God’s Timing and Purposes – Ecc. 3:1-8
Pastor Vicky Moots - Kingman, Kansas
Ecc. 3:3a: “A time to kill, and a time to heal...” No one likes the idea of killing but sometimes it becomes necessary, such as in self-defense, in war, to put an animal out of its misery, or in hunting to provide food. In the spiritual sense, this verse is further clarification of the meaning of the last part of v. 2, relating to the death of Jesus.
The first killing that was necessary in the Bible was done by God, Himself, in the Garden of Eden after man sinned, in order to cover their nakedness, in Gen. 3:21: “Unto Adam also and his wife did the LORD God make coats of skins, and clothed them.” This was a picture of the future killing of Jesus who died for our sin and clothed us with His righteousness.
Jesus told His disciples in Mark 8:31 that it was necessary for Him to be killed: “And he began to teach them, that the Son of man must suffer many things, and be rejected of the elders, and of the chief priests, and scribes, and be killed, and after three days rise again.” When Peter heard these words, he rebuked Jesus for saying them. He was expecting Jesus to become King and take His throne, not to die. He could not comprehend that in order for Jesus to reign as King that He would have to die first.
Exodus 12:3-6 tells us that the Passover lamb had to be killed. Jesus had to die to give us life, for He was to become the final Passover Lamb. The Passover lamb was commanded to be killed by the congregation of Israel: “…they shall take to them every man a lamb…a lamb for a house…Your lamb shall be without blemish…and the whole assembly of the congregation of Israel shall kill it in the evening.”
It was a “time to kill” in order that there would be a “time to heal.” The lamb had to be killed and its blood applied to the doorposts of their houses. God had told Moses in Ex. 12:12-13 that He was going to execute judgment on the land of Egypt: “For I will pass through the land of Egypt this night, and will smite all the firstborn in the land of Egypt, both man and beast; and against all the gods of Egypt I will execute judgment…and when I see the blood, I will pass over you, and the plague shall not be upon you to destroy you, when I smite the land of Egypt.”
God warned of coming judgment but also provided a way of escape, a way of healing, by the killing of an innocent lamb, without blemish, if they obeyed and applied its blood to the door post of each house. The blood of that lamb pointed forward to and was a picture, or a type, of Christ, the perfect, spotless Lamb of God who was killed and whose blood delivers us from God’s coming judgment.
But that killing also purchased our healing: body, soul and spirit. Isaiah prophesied of this in Isa. 53:4-5: “Surely he hath borne our griefs, and carried our sorrows…But he was wounded for our transgressions, he was bruised for our iniquities: the chastisement of our peace was upon him; and with his stripes we are healed.”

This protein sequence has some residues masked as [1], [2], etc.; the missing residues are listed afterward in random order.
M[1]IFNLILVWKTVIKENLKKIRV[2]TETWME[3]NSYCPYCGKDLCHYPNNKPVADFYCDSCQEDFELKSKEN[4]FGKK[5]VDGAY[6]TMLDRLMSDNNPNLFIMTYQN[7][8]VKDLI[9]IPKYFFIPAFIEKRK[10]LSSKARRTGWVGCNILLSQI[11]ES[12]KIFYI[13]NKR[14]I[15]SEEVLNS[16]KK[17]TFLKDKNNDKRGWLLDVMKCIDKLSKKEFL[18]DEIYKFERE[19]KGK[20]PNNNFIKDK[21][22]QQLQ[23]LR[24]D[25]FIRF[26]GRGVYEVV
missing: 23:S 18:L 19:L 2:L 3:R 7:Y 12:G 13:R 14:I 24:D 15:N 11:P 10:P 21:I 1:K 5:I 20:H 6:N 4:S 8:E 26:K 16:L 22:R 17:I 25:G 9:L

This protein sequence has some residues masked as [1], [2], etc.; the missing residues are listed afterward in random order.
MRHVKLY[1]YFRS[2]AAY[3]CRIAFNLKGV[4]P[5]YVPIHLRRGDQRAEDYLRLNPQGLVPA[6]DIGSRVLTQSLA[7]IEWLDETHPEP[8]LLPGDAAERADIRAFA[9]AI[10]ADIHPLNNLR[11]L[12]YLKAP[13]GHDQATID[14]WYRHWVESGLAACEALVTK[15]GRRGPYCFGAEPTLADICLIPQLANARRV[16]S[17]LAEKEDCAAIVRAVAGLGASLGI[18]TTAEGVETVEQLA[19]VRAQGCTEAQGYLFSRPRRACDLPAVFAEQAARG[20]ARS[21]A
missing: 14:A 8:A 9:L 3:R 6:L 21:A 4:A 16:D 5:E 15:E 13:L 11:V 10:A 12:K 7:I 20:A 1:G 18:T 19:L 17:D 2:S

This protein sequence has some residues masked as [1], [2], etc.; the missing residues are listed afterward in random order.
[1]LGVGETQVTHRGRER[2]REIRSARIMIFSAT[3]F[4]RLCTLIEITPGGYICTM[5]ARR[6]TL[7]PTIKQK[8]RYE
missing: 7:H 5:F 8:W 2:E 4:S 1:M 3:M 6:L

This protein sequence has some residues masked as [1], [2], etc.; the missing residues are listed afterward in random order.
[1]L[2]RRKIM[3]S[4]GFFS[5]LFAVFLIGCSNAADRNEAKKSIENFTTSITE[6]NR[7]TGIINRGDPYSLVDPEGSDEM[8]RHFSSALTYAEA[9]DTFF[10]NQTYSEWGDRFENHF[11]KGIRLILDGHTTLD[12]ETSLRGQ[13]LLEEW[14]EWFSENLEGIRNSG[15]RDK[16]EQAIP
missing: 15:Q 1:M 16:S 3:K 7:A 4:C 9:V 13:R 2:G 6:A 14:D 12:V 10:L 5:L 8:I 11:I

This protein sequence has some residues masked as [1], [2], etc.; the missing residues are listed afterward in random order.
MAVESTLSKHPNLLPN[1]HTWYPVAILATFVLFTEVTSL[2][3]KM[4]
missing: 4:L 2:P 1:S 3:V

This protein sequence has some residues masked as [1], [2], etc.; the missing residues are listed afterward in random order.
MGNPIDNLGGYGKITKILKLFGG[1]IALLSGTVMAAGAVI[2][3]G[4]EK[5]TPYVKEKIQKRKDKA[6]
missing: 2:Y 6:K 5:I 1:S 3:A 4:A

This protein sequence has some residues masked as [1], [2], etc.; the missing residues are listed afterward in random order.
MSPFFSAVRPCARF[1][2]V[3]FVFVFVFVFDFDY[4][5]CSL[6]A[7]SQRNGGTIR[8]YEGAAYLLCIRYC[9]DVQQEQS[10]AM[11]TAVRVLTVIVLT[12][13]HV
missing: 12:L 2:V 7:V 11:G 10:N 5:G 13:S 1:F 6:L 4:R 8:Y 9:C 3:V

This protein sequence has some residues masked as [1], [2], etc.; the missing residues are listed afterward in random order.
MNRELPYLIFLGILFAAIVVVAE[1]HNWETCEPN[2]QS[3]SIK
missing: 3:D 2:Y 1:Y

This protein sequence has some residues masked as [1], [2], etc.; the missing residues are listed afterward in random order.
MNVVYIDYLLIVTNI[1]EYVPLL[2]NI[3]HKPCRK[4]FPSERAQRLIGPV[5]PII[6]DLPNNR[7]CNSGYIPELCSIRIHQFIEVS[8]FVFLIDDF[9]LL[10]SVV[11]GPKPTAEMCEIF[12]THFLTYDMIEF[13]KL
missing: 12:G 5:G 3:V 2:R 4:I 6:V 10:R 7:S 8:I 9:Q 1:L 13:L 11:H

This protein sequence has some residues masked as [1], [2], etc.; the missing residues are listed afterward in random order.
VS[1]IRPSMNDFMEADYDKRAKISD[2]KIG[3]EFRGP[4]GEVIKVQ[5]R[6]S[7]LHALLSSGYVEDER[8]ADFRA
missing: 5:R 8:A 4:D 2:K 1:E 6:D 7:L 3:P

The time for the Lamb of God to be killed was on that day over 2,000 years ago when He died on the cross of Calvary. We all, the whole sinful world, were responsible for that killing, because He came to die for the sins of the world so that we could be healed.
So, when is the time of our healing? The time of our healing is the day when we each personally apply the blood of the Lamb to the door posts of our hearts. At that moment He heals our sin-sick souls and delivers us from spiritual death. He also provided healing and strength for our physical bodies by faith at whatever time we may need it. Sometimes, our physical healing is gradual, rather than immediate and miraculous, and He only gives us enough strength for each day or each step we take, but His grace is always sufficient. However, the time of the ultimate healing of our bodies will be when we leave our earthly clay house and receive a glorified body, free of pain and disease.
The killing of Jesus was physical, to pay for our sins, but Paul tells us that there is another killing that must take place, a spiritual killing, after we are born again. Paul first of all states the fact that we died with Christ in Col. 3:3: “For ye are dead, and your life is hid with Christ in God.” Then in v. 5 he commands us to perform a personal spiritual killing: “Mortify therefore your members which are upon the earth…”
What exactly does he mean by this? The Greek word for “mortify” is “nekroo.” Meaning “to put to death, to deprive of power, to destroy the strength thereof.” “Members” is referring to the members of our physical bodies which we employ to serve sin, as we yield to our old, corrupt human nature, our “old man” with his earthly, sensual desires.
We can’t literally destroy our physical body members, but we can render them powerless to serve sin by considering them to be dead to sin. Paul tells us how to do this in Rom. 6:6: “Knowing this, that our old man is crucified with him, that the body of sin might be destroyed, that henceforth we should not serve sin.” Paul then tells us in v. 11 that we must accept this fact by faith and reckon it to be true in our own lives personally: “Likewise reckon ye also yourselves to be dead indeed unto sin, but alive unto God through Jesus Christ our Lord.”
This is both a killing and a healing, for we are counted as being dead to sin, and therefore we do not need to serve it any longer. Instead, we are healed and living and able to use our members as instruments of righteousness to serve Christ.